I.G.H.A. / HorseAid's Bureau of Land Management News
Legislative battle brews over Nevada's wild horses
MISFIT FLAT, Nev. -- The small herd of wild horses that roams across this flat, where the 1961 movie "The Misfits'' was filmed, is led by a fast, smart stallion, coal black except for a white blaze on his head.
Andy Quaill, who lives just south of Misfit Flat, has ridden his fastest horse to see if he can keep up with the wild herd. But the stallion always leaves him in the alkali dust.
The fate of the herd, along with 23,000 other wild horses that roam Nevada's open ranges, will be debated by state lawmakers who are dissatisfied with a federal wild horse program and want to change some of its policies.
Nevada's mustang problem is as divisive as the horses are shy. On one side stand ranchers and some others who live on the edges of towns, who complain the herds overgraze the range, eat gardens and stomp on sprinkler systems.
On the other side are people like Quaill, who sees the wild horse as a symbol of what's left of the untamed West.
That symbol was made famous in movies like "The Misfits'' which starred Marilyn Monroe and Clark Gable. Gable portrayed a mustanger who had to face the changing West where horses were no longer caught for ranching. Cowboys instead rounded them up for sale to dog-food manufacturers.
"There's nothing more beautiful then to see a herd of mustangs out living the way God wants them to live,'' said Quaill. "My stepsons used to brag to their schoolmates about the wild mustangs in their back yard.
"I don't know of anybody who minds the mustangs. They're not harming anything. People will even put out hay when feed is scarce. It's the cattle that overgrazes the public land, not the horses.''
Jeanine Totzke, who lives with her family near Quaill, about 20 miles east of Carson City, agrees.
"I like having the wild horses out there, we enjoy watching them,'' Totzke said. "That's one of the reasons we moved out here -- in the middle of nowhere -- to see the wildlife. I don't think they should take them away. They're part of the West.''
But others argue just as passionately against allowing large herds to roam the range. They include Assemblyman John Carpenter, R-Elko, who says, "The situation is out of control in Nevada.''
"They're ruining the range. They eat the forage and mess up the water holes,'' adds Carpenter, who sits on the Assembly Natural Resources, Agriculture and Mining Committee. "South of Elko in the Diamond Mountains, where there are 1,200 head in the herds, the range is deteriorating. It looks like the devil.''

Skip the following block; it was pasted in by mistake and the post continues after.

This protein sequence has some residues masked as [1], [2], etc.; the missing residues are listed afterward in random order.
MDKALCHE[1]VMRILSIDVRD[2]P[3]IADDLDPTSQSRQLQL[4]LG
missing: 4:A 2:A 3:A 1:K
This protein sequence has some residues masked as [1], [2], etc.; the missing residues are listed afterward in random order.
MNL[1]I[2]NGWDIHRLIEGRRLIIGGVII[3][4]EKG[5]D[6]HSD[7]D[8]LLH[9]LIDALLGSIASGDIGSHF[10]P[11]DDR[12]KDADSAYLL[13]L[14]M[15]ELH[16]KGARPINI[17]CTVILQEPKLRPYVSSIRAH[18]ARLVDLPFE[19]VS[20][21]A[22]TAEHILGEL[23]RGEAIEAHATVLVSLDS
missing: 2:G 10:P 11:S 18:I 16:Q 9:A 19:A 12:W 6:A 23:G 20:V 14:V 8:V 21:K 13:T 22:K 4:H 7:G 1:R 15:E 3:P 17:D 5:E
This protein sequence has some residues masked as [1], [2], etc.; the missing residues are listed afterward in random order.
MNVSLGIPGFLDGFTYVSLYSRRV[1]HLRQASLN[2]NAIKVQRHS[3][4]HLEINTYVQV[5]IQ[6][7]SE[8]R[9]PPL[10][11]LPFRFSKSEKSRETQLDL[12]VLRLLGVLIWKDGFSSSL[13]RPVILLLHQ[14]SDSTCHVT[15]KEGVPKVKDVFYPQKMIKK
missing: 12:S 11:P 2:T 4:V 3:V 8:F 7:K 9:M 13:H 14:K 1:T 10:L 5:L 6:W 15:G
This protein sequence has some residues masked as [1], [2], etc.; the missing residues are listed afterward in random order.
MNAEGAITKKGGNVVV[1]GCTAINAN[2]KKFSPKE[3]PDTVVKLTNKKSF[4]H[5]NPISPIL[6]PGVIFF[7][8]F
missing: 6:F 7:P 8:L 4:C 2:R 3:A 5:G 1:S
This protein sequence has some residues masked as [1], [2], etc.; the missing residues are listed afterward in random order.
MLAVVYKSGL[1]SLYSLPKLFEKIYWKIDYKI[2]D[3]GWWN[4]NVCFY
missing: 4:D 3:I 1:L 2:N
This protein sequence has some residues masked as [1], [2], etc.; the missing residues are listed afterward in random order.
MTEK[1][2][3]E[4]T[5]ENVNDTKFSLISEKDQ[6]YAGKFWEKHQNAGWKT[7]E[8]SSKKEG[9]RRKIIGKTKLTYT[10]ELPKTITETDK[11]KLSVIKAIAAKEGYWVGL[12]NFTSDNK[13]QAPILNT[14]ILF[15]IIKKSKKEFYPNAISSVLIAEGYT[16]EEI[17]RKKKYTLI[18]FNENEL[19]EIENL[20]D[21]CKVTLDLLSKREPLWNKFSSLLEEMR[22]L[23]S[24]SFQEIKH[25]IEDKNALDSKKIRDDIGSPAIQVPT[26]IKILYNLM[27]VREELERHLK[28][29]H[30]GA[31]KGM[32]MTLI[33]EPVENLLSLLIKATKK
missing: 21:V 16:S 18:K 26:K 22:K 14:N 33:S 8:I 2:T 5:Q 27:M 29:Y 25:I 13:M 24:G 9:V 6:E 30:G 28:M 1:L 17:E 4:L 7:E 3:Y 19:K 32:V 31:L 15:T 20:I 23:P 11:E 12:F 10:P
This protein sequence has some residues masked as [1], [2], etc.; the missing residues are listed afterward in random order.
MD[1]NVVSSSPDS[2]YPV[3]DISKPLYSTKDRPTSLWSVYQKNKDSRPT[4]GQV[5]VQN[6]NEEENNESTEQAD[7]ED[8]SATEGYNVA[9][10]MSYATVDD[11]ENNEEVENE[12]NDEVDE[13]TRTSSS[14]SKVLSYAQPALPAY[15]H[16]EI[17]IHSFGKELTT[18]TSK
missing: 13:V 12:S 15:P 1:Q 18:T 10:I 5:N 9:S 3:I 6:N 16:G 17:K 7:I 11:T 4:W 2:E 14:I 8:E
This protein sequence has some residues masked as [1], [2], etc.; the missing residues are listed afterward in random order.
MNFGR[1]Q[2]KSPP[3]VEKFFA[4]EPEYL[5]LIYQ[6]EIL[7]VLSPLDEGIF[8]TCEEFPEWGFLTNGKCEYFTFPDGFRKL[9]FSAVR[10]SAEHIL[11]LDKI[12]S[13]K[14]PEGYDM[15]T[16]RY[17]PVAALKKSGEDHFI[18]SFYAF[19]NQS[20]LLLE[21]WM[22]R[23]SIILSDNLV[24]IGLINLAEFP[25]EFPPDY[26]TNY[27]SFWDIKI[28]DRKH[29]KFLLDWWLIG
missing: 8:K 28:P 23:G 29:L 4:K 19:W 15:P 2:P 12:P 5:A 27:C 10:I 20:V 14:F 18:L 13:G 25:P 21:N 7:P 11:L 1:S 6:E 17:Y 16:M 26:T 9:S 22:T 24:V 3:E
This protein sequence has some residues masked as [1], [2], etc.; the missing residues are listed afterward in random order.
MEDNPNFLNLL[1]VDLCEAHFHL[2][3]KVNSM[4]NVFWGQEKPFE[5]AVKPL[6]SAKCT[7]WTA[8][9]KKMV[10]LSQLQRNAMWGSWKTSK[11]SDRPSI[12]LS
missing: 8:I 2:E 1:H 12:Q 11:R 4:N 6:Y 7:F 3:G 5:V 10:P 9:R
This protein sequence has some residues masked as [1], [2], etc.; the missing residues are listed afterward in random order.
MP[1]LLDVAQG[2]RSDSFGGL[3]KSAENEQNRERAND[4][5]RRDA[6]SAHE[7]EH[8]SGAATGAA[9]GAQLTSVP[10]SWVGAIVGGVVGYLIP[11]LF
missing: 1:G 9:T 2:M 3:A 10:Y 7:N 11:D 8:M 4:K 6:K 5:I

But Sen. Dina Titus, D-Las Vegas, who is proposing a bill changing the penalty for killing a wild horse or burro from a misdemeanor to a felony, says science indicates otherwise.
"All the biologists and range managers say that horses do less damage than livestock,'' Titus said. "The problem is both the (Assembly and Senate) natural resources committees are dominated by rural ranchers who don't care about the wild horses, they only care about cows.''
Under the Wild Free-Roaming Horse and Burro Act of 1971, Congress sought to protect the animals and place excess horses up for adoption.
The BLM was assigned the task of gathering, placing and tracking the horses for a year after adoption, but recent stories by The Associated Press have revealed that many horses have ended up in slaughterhouses instead.
Under the "adopt-a-horse'' program, the adopter keeps the horse for a year before getting a title for the animal. However, the AP found that the BLM has lost track of more than 32,000 animals placed in adoption, allowing people to neglect, abuse and sometimes sell them for slaughter.
One Nevada legislator says the BLM program, even when run properly, is flawed.
"The problem is they offer up for adoption the young, healthy horses while turning back on the range the old and crippled ones, which is inhumane in itself,'' said Assembly Natural Resources Committee Chairwoman Marcia de Braga, D-Fallon.
De Braga also said she continually hears from ranchers who complain they paid a fee to use public lands for grazing and developed wells for livestock, only to watch herds of horses come through and overgraze the area.
In 1991 there were about 33,000 wild horses in Nevada. By 1996 that number had been reduced to 23,000 and the BLM plans to get the number down to 19,500 by October, according to Maxine Shane, BLM spokeswoman in Reno.
A state law designated the Nevada Commission for the Preservation of Wild Horses as the agency assigned to protect the state herds. The commission's funding comes from invested money left in a will for that purpose by a Nevada wild horse lover.
But some lawmakers are seeking to change the provisions of the commission through legislation to be introduced this session.
One proposal would change the qualification requirements for the five-member, governor-appointed commission, mandating that one be "an owner or manager of a ranch that uses public land for grazing and upon which wild horses live.''
Another member would need to come from a county with a population of less than 40,000. That would eliminate people who live in more populous areas on the west side of the state.
The measure also requires the commission to "encourage cooperative efforts and to participate in programs for the removal and disposal of wild horses.''
Steven Fulstone, a Smith Valley rancher and vice-chairman of the Nevada wild horse panel, says the wording is certain to provoke legislative battles.
"That one I just can't agree with,'' Fulstone said. "That's against the wild horse and burro act. It's not appropriate for a commission for the preservation of horses to do that.
"There has to be a reasonable way to handle the overpopulation of wild horses. Those changes in the legislation are not the way to do it.''
Use your browser BACK button to go back